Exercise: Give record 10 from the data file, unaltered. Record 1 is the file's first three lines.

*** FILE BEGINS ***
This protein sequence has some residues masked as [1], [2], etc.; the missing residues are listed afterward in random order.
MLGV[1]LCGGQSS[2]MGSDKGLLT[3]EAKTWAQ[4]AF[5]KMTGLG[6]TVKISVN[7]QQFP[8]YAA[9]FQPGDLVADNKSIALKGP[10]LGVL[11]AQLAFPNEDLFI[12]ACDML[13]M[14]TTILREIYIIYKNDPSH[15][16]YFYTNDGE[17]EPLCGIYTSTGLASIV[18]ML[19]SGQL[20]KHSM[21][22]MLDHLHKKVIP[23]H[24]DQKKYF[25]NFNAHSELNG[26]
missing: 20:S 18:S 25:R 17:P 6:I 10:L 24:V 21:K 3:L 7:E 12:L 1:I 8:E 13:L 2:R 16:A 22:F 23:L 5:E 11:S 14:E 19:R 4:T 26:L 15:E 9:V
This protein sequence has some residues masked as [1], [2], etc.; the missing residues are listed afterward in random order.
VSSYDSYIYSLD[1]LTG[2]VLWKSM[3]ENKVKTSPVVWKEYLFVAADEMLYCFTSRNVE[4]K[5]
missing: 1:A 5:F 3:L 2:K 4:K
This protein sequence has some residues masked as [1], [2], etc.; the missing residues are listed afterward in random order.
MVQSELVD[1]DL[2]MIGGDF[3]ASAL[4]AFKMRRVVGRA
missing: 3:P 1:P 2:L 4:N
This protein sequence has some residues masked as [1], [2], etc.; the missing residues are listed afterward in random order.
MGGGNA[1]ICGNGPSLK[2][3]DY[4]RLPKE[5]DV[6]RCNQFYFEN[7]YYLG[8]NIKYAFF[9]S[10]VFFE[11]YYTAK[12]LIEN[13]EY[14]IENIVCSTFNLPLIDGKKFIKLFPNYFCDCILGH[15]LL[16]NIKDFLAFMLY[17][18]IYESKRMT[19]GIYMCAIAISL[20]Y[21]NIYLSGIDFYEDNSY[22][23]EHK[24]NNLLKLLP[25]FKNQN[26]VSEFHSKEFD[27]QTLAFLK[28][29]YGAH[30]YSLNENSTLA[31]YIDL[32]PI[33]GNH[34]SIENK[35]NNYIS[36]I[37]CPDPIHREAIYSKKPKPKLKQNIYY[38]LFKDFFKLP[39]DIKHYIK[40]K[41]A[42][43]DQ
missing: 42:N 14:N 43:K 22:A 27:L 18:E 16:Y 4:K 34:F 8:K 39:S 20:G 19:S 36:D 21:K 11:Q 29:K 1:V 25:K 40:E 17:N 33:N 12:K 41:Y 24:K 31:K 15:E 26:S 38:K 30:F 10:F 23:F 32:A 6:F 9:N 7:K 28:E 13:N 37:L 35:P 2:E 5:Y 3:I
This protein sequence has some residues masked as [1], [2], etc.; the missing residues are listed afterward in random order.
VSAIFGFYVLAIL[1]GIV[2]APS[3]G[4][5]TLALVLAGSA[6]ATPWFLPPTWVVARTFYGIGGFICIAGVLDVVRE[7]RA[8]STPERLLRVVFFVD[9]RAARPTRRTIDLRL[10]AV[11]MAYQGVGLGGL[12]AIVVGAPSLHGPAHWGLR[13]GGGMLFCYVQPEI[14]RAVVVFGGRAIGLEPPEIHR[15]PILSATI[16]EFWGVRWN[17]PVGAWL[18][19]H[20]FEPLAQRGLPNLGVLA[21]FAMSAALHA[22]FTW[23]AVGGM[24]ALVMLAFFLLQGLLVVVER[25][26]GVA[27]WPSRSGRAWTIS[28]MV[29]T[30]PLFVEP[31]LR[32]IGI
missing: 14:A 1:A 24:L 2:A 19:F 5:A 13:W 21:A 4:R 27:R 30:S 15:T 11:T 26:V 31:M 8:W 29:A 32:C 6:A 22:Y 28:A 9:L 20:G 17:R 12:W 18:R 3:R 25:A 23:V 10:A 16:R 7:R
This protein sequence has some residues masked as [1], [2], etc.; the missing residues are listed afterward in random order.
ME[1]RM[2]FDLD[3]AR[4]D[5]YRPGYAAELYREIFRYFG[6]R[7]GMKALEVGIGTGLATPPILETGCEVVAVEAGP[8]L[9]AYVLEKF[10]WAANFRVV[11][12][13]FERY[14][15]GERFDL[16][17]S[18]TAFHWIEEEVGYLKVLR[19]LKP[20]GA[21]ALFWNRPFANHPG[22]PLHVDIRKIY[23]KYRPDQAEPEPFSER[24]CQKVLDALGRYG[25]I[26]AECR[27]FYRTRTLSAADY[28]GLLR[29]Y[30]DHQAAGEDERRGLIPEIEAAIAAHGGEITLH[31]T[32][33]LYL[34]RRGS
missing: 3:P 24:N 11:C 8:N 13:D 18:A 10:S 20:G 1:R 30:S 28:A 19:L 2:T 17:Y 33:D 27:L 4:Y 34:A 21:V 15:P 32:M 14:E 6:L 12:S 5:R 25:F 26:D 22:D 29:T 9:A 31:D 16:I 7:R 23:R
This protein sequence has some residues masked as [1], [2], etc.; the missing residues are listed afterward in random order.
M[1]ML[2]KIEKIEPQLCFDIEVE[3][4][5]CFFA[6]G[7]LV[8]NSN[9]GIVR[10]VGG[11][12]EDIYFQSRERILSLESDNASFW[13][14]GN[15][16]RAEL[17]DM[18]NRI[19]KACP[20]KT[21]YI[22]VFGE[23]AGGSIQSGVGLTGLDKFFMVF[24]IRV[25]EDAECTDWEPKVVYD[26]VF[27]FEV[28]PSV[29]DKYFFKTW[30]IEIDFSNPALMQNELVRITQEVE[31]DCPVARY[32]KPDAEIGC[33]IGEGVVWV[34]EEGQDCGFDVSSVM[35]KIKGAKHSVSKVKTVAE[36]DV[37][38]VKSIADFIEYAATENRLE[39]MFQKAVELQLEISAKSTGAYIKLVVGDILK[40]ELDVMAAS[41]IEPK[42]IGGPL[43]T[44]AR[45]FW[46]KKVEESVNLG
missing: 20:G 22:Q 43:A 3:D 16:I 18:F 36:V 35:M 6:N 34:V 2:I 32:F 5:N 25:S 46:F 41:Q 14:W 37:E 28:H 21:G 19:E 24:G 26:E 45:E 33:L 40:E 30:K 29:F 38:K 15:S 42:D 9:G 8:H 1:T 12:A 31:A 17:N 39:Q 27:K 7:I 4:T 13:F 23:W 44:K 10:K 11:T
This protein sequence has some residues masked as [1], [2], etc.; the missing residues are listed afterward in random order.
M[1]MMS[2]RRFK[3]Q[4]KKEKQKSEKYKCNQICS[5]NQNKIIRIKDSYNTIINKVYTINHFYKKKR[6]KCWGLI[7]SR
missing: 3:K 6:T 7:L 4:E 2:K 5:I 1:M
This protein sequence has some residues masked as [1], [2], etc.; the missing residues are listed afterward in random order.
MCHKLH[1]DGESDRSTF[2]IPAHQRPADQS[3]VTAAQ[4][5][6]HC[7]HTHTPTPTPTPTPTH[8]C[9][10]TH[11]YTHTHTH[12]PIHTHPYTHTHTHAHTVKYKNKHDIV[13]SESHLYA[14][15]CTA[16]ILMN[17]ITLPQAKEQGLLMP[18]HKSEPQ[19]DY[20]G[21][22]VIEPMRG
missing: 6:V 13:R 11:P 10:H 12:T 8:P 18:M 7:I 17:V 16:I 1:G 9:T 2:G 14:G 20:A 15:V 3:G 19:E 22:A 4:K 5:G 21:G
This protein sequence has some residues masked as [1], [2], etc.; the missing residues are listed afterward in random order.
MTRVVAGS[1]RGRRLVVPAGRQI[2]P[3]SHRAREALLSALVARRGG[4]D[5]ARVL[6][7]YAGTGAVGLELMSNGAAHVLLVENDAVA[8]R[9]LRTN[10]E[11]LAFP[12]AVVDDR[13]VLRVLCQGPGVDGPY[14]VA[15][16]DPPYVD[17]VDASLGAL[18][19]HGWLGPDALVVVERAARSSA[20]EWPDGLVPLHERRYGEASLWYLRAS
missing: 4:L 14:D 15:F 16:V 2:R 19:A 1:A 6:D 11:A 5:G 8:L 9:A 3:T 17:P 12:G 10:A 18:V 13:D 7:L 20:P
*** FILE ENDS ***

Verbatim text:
This protein sequence has some residues masked as [1], [2], etc.; the missing residues are listed afterward in random order.
MTRVVAGS[1]RGRRLVVPAGRQI[2]P[3]SHRAREALLSALVARRGG[4]D[5]ARVL[6][7]YAGTGAVGLELMSNGAAHVLLVENDAVA[8]R[9]LRTN[10]E[11]LAFP[12]AVVDDR[13]VLRVLCQGPGVDGPY[14]VA[15][16]DPPYVD[17]VDASLGAL[18][19]HGWLGPDALVVVERAARSSA[20]EWPDGLVPLHERRYGEASLWYLRAS
missing: 4:L 14:D 15:F 16:V 2:R 19:A 1:A 6:D 11:A 5:G 8:L 9:A 3:T 17:P 12:G 10:A 18:V 13:D 7:L 20:P